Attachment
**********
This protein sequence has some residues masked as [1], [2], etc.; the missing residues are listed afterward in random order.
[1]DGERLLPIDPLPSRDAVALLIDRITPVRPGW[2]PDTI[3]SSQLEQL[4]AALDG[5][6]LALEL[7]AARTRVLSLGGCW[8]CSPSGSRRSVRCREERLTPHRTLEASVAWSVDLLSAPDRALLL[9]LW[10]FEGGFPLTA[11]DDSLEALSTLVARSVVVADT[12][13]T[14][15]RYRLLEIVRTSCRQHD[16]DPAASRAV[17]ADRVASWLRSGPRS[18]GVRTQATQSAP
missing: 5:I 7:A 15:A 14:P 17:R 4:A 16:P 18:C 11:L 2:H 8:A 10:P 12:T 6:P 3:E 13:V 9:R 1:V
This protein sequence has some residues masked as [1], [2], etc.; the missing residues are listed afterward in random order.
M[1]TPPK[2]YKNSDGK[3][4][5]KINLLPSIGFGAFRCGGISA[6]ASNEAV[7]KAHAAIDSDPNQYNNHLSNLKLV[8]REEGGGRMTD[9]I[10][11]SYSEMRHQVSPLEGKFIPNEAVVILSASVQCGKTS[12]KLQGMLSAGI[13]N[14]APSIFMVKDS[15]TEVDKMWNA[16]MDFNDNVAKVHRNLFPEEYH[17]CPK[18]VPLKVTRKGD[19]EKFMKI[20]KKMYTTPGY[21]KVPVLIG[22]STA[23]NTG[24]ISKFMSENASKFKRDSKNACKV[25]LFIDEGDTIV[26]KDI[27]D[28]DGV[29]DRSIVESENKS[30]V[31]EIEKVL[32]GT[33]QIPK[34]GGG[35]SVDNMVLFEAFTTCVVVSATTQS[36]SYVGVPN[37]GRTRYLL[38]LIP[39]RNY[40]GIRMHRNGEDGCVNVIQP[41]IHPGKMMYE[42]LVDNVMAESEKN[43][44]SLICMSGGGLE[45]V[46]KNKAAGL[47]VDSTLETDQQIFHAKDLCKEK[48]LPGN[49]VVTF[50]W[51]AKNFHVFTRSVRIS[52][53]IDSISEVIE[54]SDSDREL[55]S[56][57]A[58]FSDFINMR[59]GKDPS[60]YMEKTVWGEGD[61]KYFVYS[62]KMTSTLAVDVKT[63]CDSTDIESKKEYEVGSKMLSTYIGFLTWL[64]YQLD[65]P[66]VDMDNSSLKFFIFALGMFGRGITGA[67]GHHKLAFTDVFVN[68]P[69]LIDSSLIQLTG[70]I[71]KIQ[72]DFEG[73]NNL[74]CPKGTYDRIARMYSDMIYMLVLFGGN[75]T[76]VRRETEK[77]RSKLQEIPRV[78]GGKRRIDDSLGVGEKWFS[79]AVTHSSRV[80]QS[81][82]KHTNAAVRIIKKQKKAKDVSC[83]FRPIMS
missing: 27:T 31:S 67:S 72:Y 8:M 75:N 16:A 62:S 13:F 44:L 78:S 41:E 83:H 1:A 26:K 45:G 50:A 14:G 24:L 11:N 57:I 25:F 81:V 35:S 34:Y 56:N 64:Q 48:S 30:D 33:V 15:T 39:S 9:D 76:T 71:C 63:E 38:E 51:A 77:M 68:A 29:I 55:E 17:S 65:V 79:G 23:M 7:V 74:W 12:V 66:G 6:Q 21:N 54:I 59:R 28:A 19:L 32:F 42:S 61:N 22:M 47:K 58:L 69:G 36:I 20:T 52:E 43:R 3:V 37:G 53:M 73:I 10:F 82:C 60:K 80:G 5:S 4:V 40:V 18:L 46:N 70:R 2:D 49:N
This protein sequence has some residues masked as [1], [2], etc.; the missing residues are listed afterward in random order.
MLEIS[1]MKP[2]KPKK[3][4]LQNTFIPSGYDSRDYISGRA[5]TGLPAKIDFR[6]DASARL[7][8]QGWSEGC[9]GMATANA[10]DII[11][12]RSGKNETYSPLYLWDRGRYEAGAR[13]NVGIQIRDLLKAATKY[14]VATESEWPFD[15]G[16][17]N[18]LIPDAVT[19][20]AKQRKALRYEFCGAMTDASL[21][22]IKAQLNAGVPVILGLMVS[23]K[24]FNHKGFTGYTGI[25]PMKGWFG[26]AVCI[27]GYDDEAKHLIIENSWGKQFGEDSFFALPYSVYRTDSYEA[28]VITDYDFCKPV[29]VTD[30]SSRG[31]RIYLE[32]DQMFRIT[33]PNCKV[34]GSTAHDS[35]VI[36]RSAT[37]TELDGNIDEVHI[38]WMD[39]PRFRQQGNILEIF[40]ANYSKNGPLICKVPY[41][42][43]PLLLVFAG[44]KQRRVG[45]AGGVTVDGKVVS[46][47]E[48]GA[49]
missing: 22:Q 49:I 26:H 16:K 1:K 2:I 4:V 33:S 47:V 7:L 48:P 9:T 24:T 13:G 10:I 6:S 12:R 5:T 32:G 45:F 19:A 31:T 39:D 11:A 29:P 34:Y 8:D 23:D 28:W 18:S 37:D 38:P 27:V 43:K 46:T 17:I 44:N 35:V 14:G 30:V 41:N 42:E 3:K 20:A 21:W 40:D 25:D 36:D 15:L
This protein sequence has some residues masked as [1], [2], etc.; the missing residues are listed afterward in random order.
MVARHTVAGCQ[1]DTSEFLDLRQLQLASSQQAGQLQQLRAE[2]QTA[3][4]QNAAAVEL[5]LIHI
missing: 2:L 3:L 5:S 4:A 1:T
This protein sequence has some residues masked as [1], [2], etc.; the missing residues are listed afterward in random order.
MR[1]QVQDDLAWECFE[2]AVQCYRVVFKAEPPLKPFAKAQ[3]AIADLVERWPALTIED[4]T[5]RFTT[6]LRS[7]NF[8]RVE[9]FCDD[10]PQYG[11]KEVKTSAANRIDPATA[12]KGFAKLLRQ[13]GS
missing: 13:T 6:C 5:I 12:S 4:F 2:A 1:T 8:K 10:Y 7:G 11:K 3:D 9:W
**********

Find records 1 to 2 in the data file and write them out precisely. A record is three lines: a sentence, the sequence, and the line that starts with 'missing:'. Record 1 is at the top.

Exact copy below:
This protein sequence has some residues masked as [1], [2], etc.; the missing residues are listed afterward in random order.
[1]DGERLLPIDPLPSRDAVALLIDRITPVRPGW[2]PDTI[3]SSQLEQL[4]AALDG[5][6]LALEL[7]AARTRVLSLGGCW[8]CSPSGSRRSVRCREERLTPHRTLEASVAWSVDLLSAPDRALLL[9]LW[10]FEGGFPLTA[11]DDSLEALSTLVARSVVVADT[12][13]T[14][15]RYRLLEIVRTSCRQHD[16]DPAASRAV[17]ADRVASWLRSGPRS[18]GVRTQATQSAP
missing: 5:I 7:A 15:A 14:P 17:R 4:A 16:P 18:C 11:L 2:H 8:A 10:P 12:T 6:P 3:E 13:V 9:R 1:V
This protein sequence has some residues masked as [1], [2], etc.; the missing residues are listed afterward in random order.
M[1]TPPK[2]YKNSDGK[3][4][5]KINLLPSIGFGAFRCGGISA[6]ASNEAV[7]KAHAAIDSDPNQYNNHLSNLKLV[8]REEGGGRMTD[9]I[10][11]SYSEMRHQVSPLEGKFIPNEAVVILSASVQCGKTS[12]KLQGMLSAGI[13]N[14]APSIFMVKDS[15]TEVDKMWNA[16]MDFNDNVAKVHRNLFPEEYH[17]CPK[18]VPLKVTRKGD[19]EKFMKI[20]KKMYTTPGY[21]KVPVLIG[22]STA[23]NTG[24]ISKFMSENASKFKRDSKNACKV[25]LFIDEGDTIV[26]KDI[27]D[28]DGV[29]DRSIVESENKS[30]V[31]EIEKVL[32]GT[33]QIPK[34]GGG[35]SVDNMVLFEAFTTCVVVSATTQS[36]SYVGVPN[37]GRTRYLL[38]LIP[39]RNY[40]GIRMHRNGEDGCVNVIQP[41]IHPGKMMYE[42]LVDNVMAESEKN[43][44]SLICMSGGGLE[45]V[46]KNKAAGL[47]VDSTLETDQQIFHAKDLCKEK[48]LPGN[49]VVTF[50]W[51]AKNFHVFTRSVRIS[52][53]IDSISEVIE[54]SDSDREL[55]S[56][57]A[58]FSDFINMR[59]GKDPS[60]YMEKTVWGEGD[61]KYFVYS[62]KMTSTLAVDVKT[63]CDSTDIESKKEYEVGSKMLSTYIGFLTWL[64]YQLD[65]P[66]VDMDNSSLKFFIFALGMFGRGITGA[67]GHHKLAFTDVFVN[68]P[69]LIDSSLIQLTG[70]I[71]KIQ[72]DFEG[73]NNL[74]CPKGTYDRIARMYSDMIYMLVLFGGN[75]T[76]VRRETEK[77]RSKLQEIPRV[78]GGKRRIDDSLGVGEKWFS[79]AVTHSSRV[80]QS[81][82]KHTNAAVRIIKKQKKAKDVSC[83]FRPIMS
missing: 27:T 31:S 67:S 72:Y 8:M 75:N 16:A 62:S 13:F 44:L 78:S 41:E 83:H 1:A 26:K 45:G 50:A 14:G 24:L 11:N 57:I 25:F 81:V 35:S 34:Y 56:N 64:Q 48:S 30:D 33:V 15:T 39:S 9:D 76:T 71:C 63:E 38:E 51:A 77:M 68:A 29:I 55:E 17:S 65:V 79:G 23:M 7:V 74:W 12:V 66:G 6:Q 21:N 54:I 59:R 28:A 19:L 32:F 42:S 61:N 22:M 47:K 58:L 69:G 36:I 20:T 52:E 43:R 3:V 37:G 53:M 73:I 10:F 82:C 60:K 80:G 5:S 4:V 40:V 18:L 46:N 70:R 2:D 49:N